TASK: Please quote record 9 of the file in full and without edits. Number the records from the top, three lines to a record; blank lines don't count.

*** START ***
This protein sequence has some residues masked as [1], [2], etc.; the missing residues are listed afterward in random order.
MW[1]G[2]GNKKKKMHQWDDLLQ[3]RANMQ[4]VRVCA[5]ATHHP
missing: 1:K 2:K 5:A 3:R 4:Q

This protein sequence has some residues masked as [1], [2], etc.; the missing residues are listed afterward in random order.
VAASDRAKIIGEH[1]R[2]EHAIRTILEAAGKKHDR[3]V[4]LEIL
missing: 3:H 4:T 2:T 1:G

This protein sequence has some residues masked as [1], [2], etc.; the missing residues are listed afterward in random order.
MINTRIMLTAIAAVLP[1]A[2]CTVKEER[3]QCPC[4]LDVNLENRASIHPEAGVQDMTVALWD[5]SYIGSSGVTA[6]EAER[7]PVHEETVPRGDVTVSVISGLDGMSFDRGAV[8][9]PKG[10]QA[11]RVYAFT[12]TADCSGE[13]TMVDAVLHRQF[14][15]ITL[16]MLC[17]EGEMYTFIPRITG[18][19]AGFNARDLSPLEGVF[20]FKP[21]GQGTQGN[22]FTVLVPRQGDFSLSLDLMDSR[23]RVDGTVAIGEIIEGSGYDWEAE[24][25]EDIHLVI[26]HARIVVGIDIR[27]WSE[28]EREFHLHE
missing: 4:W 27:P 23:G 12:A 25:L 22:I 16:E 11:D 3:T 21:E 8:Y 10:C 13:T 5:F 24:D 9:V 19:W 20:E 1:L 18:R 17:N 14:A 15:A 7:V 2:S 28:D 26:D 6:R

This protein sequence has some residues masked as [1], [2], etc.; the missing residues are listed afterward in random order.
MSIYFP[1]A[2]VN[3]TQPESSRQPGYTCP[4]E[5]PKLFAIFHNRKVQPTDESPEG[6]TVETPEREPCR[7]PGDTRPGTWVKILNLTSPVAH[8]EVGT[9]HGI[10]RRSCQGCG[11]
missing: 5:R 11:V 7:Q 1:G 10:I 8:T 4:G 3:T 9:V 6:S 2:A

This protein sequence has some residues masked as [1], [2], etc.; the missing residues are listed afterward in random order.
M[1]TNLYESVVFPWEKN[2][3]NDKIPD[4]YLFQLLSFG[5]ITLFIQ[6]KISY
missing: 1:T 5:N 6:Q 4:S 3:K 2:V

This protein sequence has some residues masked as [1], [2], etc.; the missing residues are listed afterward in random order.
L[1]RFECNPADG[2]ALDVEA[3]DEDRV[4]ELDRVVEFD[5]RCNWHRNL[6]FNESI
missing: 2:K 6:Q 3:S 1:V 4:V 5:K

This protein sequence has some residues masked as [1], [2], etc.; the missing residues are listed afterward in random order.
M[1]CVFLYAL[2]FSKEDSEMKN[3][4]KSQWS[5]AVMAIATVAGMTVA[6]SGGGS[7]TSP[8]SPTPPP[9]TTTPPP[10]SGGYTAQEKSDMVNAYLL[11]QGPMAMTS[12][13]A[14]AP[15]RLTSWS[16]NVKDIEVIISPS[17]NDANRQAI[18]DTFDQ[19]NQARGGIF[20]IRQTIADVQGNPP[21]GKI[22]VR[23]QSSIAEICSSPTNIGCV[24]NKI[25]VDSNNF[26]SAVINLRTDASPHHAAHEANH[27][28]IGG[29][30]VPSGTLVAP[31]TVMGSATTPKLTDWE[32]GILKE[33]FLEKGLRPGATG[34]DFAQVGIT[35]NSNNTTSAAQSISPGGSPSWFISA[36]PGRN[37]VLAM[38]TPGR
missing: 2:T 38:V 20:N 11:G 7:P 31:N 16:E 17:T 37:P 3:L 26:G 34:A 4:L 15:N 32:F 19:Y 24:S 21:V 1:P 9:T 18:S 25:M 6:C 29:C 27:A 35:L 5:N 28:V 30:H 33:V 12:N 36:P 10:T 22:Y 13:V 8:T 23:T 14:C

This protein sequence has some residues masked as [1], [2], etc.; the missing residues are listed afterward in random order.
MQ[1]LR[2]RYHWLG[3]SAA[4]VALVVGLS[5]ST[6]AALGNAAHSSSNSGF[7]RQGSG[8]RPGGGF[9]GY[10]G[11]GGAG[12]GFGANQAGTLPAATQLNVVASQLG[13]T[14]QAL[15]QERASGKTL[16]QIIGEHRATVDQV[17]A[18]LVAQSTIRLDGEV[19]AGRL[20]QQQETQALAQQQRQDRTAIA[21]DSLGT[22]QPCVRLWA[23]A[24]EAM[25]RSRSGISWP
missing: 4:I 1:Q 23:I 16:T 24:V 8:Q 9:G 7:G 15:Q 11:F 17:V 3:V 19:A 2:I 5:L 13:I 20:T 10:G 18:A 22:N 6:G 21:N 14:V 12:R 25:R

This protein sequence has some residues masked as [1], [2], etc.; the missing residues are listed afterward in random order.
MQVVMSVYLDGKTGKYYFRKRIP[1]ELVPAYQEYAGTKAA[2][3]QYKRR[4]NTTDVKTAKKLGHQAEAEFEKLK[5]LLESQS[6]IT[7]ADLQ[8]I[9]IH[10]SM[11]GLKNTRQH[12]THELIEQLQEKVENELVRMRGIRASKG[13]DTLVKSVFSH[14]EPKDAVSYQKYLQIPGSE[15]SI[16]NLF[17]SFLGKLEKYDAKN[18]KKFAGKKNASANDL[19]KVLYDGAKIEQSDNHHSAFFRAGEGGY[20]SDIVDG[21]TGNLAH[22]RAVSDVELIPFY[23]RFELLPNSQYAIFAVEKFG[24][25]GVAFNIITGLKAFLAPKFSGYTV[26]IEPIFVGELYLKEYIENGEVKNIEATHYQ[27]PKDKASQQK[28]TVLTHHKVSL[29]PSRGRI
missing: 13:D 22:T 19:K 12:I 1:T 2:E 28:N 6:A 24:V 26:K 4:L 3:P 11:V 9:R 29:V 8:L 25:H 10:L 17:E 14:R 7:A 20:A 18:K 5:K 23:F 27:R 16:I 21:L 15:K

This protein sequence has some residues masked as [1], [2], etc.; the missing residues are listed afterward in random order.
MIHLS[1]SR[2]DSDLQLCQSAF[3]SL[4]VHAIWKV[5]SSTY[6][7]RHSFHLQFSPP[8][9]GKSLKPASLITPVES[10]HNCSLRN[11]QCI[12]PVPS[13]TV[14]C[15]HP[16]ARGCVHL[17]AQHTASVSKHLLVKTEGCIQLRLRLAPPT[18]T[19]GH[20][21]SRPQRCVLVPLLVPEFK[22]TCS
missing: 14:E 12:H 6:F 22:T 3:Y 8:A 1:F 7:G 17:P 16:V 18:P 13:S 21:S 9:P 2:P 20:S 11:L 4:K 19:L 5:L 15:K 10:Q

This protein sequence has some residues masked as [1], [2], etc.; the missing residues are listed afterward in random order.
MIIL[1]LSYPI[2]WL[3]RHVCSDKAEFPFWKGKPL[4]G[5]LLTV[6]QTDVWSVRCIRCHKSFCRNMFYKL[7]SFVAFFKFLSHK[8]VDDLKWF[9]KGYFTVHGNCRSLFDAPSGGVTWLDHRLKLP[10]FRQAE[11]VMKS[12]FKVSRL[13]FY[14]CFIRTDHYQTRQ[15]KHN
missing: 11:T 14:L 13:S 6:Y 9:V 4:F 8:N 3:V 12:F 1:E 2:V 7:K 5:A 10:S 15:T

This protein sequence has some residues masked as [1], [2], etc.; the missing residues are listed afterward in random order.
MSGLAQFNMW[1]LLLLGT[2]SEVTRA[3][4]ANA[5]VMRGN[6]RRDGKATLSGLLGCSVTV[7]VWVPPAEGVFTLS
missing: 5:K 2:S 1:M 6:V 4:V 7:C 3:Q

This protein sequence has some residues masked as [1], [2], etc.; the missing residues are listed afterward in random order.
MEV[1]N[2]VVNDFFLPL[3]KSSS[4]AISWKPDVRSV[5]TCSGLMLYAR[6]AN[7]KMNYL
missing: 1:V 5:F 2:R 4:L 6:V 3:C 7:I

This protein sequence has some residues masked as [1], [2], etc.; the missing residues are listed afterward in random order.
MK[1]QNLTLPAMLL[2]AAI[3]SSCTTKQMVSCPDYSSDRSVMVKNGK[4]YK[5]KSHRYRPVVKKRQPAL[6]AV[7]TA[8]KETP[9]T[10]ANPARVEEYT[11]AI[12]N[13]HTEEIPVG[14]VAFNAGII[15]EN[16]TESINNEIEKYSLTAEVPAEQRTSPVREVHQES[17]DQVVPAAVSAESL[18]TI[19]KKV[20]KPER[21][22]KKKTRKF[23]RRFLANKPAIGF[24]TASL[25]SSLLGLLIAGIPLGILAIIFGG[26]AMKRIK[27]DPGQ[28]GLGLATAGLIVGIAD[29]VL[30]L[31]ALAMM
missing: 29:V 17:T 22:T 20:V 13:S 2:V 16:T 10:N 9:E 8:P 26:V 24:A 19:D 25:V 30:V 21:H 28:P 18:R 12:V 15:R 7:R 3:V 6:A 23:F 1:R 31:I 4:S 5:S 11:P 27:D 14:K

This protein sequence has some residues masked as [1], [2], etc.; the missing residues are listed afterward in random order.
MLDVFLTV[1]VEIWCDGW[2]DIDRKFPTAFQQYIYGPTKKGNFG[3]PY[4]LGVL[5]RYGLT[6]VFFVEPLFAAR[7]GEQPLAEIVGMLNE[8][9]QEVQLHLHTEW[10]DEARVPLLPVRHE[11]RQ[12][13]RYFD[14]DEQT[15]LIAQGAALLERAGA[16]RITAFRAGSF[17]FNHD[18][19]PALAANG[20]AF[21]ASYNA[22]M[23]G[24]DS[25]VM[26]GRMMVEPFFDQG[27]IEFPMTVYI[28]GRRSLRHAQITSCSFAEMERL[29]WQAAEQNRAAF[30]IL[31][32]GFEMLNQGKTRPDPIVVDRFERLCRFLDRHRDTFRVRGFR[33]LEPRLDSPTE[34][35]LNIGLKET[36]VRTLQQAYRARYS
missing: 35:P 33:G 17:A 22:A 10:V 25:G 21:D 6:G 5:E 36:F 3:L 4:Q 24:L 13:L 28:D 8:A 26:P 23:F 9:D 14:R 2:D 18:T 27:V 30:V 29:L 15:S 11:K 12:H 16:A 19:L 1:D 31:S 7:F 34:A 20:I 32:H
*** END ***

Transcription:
This protein sequence has some residues masked as [1], [2], etc.; the missing residues are listed afterward in random order.
MQVVMSVYLDGKTGKYYFRKRIP[1]ELVPAYQEYAGTKAA[2][3]QYKRR[4]NTTDVKTAKKLGHQAEAEFEKLK[5]LLESQS[6]IT[7]ADLQ[8]I[9]IH[10]SM[11]GLKNTRQH[12]THELIEQLQEKVENELVRMRGIRASKG[13]DTLVKSVFSH[14]EPKDAVSYQKYLQIPGSE[15]SI[16]NLF[17]SFLGKLEKYDAKN[18]KKFAGKKNASANDL[19]KVLYDGAKIEQSDNHHSAFFRAGEGGY[20]SDIVDG[21]TGNLAH[22]RAVSDVELIPFY[23]RFELLPNSQYAIFAVEKFG[24][25]GVAFNIITGLKAFLAPKFSGYTV[26]IEPIFVGELYLKEYIENGEVKNIEATHYQ[27]PKDKASQQK[28]TVLTHHKVSL[29]PSRGRI
missing: 13:D 22:T 19:K 12:I 1:T 2:E 28:N 6:A 24:V 26:K 4:L 3:P 11:V 9:R 29:V 8:L 25:H 10:L 17:E 14:R 7:A 20:A 18:K 5:K 23:F 27:R 16:I 21:L 15:K